2. How Much Oil?
In the early weeks after the explosion, estimates of how much oil was pouring into the Gulf varied from 1,000 barrels a day to 35,000 barrels per day. Getting a reliable figure was crucial, to help BP figure out what went wrong, and for federal agencies to understand what they were up against in terms of cleanup, remediation, and potential damage to Gulf ecosystems.
WHOI scientist Rich Camilli and engineer Andy Bowen drew on their long experience with instruments designed to work at great depths. With colleagues at several other institutions, they applied two acoustic technologies that had been used in other contexts in the deep ocean. Both work by sending out “pings” of sound and then listening for the reflected echoes. The echoes change depending on the density and speed of the particles they reflect off.
The first instrument, an Acoustic Doppler Current Profiler (ADCP), measures the speed of moving fluids. ADCPs have been mounted on moorings to monitor ocean currents and on bridge abutments to track river flow rates. At Deepwater Horizon, it measured the speed of the material gushing out of the broken wellhead.
A second acoustic device, an imaging sonar similar to a medical ultrasound, is so sensitive to materials of different density that it can distinguish a plume of hot water within an area of cold water. At the Deepwater Horizon site, it could readily discern the boundary between the gas/oil mixture and the surrounding seawater. It was used to measure the cross-sectional area of the jet gushing out of the broken pipe.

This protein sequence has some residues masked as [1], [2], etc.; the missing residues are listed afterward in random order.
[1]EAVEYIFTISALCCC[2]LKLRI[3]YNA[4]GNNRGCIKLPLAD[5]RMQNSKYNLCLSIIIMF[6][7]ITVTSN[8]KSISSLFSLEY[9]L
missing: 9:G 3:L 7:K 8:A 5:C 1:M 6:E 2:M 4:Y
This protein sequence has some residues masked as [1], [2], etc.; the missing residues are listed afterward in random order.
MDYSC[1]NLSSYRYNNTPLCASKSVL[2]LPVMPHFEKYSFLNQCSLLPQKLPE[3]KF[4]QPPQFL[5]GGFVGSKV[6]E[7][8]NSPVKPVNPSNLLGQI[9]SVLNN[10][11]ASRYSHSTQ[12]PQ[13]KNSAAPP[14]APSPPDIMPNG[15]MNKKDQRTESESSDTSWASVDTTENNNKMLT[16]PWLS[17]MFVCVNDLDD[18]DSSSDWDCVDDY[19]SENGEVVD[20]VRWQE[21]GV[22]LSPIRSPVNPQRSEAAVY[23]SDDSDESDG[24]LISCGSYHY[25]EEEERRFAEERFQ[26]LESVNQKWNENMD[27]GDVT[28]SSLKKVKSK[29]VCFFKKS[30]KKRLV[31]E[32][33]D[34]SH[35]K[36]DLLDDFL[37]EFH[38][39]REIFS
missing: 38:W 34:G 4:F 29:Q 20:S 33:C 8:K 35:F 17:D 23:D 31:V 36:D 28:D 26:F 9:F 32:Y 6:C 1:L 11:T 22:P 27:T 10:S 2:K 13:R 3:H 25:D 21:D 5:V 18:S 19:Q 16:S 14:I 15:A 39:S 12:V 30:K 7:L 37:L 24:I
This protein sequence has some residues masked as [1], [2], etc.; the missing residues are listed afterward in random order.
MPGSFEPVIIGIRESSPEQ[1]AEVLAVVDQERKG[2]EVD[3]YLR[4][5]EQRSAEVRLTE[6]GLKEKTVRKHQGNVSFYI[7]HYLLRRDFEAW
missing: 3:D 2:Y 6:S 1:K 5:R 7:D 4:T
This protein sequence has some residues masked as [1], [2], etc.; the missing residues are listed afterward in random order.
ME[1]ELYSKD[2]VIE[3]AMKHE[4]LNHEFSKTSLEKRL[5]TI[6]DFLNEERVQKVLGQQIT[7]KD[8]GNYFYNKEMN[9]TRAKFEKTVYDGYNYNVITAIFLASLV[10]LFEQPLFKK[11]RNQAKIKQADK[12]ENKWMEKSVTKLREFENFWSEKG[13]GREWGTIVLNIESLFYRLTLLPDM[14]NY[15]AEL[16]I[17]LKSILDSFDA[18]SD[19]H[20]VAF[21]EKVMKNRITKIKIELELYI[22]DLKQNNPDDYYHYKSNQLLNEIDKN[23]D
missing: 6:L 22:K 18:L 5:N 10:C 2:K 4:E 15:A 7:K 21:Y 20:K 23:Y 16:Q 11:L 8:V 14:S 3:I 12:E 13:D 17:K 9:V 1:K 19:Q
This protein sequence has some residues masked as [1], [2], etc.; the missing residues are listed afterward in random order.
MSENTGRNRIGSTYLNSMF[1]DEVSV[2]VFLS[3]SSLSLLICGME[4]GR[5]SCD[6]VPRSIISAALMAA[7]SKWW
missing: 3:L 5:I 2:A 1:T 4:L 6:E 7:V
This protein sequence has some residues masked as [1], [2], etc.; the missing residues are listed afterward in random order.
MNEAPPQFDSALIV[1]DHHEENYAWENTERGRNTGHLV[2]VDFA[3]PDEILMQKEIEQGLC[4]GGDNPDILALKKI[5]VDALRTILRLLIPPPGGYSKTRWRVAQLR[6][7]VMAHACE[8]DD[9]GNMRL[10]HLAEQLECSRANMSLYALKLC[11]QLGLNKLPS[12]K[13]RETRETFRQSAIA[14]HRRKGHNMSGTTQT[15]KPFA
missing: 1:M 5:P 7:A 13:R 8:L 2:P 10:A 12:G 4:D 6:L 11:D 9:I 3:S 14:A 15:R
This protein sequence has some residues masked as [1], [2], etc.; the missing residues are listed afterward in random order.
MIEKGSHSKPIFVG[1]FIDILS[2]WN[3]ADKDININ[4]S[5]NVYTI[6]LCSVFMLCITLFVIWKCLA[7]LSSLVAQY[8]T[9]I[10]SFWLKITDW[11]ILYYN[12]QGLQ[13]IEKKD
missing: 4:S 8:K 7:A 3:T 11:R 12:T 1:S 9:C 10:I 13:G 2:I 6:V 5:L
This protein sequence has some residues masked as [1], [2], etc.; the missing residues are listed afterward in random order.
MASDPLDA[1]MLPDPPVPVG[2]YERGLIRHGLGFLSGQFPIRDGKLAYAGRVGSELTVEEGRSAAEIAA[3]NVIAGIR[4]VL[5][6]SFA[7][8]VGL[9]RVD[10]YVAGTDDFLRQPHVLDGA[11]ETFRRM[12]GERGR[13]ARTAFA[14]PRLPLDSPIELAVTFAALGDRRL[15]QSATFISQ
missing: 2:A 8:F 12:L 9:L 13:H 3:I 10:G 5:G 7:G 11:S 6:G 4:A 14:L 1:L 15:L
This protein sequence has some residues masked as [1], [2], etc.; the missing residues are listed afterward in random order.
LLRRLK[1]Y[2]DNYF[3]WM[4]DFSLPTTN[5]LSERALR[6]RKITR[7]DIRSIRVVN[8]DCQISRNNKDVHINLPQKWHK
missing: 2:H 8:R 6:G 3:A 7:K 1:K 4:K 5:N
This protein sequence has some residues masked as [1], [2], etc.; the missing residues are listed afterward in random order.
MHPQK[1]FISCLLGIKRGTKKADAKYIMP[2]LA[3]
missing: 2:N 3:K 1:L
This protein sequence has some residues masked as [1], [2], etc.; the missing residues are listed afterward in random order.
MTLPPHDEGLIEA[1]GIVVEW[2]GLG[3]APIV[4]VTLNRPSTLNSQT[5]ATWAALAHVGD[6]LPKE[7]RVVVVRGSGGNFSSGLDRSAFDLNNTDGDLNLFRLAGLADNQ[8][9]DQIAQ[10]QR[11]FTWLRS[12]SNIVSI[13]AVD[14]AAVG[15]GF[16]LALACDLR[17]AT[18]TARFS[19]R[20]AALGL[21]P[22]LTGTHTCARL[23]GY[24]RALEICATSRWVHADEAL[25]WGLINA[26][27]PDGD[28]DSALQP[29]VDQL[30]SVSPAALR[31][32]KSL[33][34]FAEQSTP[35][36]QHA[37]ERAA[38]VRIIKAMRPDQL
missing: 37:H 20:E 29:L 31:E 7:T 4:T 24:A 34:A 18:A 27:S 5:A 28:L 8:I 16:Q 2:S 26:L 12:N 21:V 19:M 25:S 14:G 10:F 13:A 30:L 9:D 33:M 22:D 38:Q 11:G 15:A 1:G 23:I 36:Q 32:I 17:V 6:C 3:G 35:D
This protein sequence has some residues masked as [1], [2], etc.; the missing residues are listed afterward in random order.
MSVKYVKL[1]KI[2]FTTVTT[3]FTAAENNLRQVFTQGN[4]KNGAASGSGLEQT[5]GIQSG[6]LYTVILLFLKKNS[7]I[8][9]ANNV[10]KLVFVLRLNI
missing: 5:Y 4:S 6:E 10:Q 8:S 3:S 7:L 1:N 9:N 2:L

Combining the cross-section of the jet with its velocity, Camilli and Bowen’s team produced an estimate of how much material was spewing into the Gulf. When their work showed a flow rate higher than estimates based on other techniques, the team went over their calculations again and again. But they had been thorough: They had taken more than 16,000 measurements of jet speed and nearly 2,600 measurements of cross-sectional area of the jet. They were confident that their numbers were good.
The scope of the disaster was beginning to come into focus.
WHOI personnel in this video (in order of appearance):
Principal investigator, oil flow measure project. Website »
Chief scientist, oil flow measure project. Website »
Environmental chemist Website »
Public Information Manager
President and Director Website »
Director of Research
Vice President for Marine Operations Website »